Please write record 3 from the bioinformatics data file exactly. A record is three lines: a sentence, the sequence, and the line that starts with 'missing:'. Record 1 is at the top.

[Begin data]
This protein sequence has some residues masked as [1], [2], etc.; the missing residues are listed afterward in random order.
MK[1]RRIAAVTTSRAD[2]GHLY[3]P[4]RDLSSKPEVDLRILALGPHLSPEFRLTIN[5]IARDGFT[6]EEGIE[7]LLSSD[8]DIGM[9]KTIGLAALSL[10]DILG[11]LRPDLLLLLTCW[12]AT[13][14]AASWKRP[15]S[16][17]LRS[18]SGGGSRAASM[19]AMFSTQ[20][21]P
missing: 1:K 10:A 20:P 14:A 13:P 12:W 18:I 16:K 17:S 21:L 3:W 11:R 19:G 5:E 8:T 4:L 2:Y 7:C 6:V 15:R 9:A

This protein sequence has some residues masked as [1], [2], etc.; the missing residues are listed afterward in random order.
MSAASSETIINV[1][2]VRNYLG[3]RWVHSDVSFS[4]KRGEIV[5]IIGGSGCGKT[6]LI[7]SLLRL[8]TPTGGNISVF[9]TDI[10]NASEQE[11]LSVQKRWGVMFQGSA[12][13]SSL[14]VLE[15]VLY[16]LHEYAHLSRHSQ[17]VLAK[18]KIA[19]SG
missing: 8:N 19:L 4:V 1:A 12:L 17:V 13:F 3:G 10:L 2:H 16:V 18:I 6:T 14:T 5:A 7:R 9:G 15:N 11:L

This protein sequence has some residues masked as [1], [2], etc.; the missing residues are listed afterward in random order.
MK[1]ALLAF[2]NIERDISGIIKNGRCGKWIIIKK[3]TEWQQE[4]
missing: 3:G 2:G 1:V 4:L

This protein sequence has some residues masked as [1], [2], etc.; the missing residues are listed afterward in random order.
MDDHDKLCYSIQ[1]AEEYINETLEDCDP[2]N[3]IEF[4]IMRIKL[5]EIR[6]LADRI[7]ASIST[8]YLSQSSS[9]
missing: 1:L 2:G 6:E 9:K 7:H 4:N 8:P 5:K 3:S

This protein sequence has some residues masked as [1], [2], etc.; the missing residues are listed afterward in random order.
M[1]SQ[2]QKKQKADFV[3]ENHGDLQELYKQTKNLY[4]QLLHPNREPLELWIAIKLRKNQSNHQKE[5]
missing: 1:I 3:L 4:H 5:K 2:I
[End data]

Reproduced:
This protein sequence has some residues masked as [1], [2], etc.; the missing residues are listed afterward in random order.
MK[1]ALLAF[2]NIERDISGIIKNGRCGKWIIIKK[3]TEWQQE[4]
missing: 3:G 2:G 1:V 4:L